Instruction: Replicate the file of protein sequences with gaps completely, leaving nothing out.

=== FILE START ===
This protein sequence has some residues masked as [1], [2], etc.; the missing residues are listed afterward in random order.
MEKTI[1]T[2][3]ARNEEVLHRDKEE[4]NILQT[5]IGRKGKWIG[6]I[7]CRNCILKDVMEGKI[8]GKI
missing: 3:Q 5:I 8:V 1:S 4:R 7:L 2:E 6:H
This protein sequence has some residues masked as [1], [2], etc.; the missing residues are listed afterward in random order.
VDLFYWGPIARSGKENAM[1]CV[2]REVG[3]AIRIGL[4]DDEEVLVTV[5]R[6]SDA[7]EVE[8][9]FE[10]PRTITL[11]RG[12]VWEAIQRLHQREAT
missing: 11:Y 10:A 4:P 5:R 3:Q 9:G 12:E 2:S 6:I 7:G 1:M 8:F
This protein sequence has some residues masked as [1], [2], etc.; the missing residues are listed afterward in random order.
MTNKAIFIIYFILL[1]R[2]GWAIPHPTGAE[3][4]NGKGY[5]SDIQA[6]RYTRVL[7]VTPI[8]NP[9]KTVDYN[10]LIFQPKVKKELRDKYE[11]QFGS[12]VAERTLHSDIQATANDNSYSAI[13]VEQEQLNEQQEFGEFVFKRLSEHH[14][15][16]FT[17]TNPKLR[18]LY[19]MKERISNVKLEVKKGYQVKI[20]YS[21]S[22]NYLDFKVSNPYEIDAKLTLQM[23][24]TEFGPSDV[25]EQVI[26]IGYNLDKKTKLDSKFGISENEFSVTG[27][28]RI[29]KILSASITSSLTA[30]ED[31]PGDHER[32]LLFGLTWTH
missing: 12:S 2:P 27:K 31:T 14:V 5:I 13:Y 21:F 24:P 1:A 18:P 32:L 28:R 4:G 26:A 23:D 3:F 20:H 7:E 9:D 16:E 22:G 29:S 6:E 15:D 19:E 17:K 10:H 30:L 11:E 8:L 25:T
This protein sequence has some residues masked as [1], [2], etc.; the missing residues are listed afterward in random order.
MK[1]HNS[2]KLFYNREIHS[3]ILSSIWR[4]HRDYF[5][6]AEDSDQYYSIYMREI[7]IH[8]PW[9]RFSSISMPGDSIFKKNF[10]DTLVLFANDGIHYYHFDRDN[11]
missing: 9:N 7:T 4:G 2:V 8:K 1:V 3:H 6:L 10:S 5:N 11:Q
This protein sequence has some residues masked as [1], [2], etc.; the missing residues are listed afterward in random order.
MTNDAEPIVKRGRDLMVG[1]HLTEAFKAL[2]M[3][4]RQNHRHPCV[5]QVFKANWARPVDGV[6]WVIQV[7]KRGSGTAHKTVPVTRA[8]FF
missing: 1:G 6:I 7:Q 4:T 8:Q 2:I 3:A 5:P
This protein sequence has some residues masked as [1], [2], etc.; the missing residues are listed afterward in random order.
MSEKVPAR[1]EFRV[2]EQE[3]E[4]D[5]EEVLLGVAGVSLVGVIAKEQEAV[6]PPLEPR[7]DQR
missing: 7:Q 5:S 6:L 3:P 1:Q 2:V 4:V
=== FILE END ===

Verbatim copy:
This protein sequence has some residues masked as [1], [2], etc.; the missing residues are listed afterward in random order.
MEKTI[1]T[2][3]ARNEEVLHRDKEE[4]NILQT[5]IGRKGKWIG[6]I[7]CRNCILKDVMEGKI[8]GKI
missing: 3:Q 5:I 8:V 1:S 4:R 7:L 2:E 6:H
This protein sequence has some residues masked as [1], [2], etc.; the missing residues are listed afterward in random order.
VDLFYWGPIARSGKENAM[1]CV[2]REVG[3]AIRIGL[4]DDEEVLVTV[5]R[6]SDA[7]EVE[8][9]FE[10]PRTITL[11]RG[12]VWEAIQRLHQREAT
missing: 11:Y 10:A 4:P 5:R 3:Q 9:G 12:E 2:S 6:I 7:G 1:M 8:F
This protein sequence has some residues masked as [1], [2], etc.; the missing residues are listed afterward in random order.
MTNKAIFIIYFILL[1]R[2]GWAIPHPTGAE[3][4]NGKGY[5]SDIQA[6]RYTRVL[7]VTPI[8]NP[9]KTVDYN[10]LIFQPKVKKELRDKYE[11]QFGS[12]VAERTLHSDIQATANDNSYSAI[13]VEQEQLNEQQEFGEFVFKRLSEHH[14][15][16]FT[17]TNPKLR[18]LY[19]MKERISNVKLEVKKGYQVKI[20]YS[21]S[22]NYLDFKVSNPYEIDAKLTLQM[23][24]TEFGPSDV[25]EQVI[26]IGYNLDKKTKLDSKFGISENEFSVTG[27][28]RI[29]KILSASITSSLTA[30]ED[31]PGDHER[32]LLFGLTWTH
missing: 12:S 2:P 27:K 31:T 14:V 5:I 13:Y 21:F 24:P 1:A 18:P 32:L 28:R 4:G 26:A 23:D 3:F 20:H 7:E 9:D 16:E 22:G 29:S 6:E 15:D 19:E 17:K 10:H 30:L 11:E 8:L 25:T
This protein sequence has some residues masked as [1], [2], etc.; the missing residues are listed afterward in random order.
MK[1]HNS[2]KLFYNREIHS[3]ILSSIWR[4]HRDYF[5][6]AEDSDQYYSIYMREI[7]IH[8]PW[9]RFSSISMPGDSIFKKNF[10]DTLVLFANDGIHYYHFDRDN[11]
missing: 9:N 7:T 4:G 2:V 8:K 1:V 3:H 6:L 10:S 5:N 11:Q
This protein sequence has some residues masked as [1], [2], etc.; the missing residues are listed afterward in random order.
MTNDAEPIVKRGRDLMVG[1]HLTEAFKAL[2]M[3][4]RQNHRHPCV[5]QVFKANWARPVDGV[6]WVIQV[7]KRGSGTAHKTVPVTRA[8]FF
missing: 1:G 6:I 7:Q 4:T 8:Q 2:I 3:A 5:P
This protein sequence has some residues masked as [1], [2], etc.; the missing residues are listed afterward in random order.
MSEKVPAR[1]EFRV[2]EQE[3]E[4]D[5]EEVLLGVAGVSLVGVIAKEQEAV[6]PPLEPR[7]DQR
missing: 7:Q 5:S 6:L 3:P 1:Q 2:V 4:V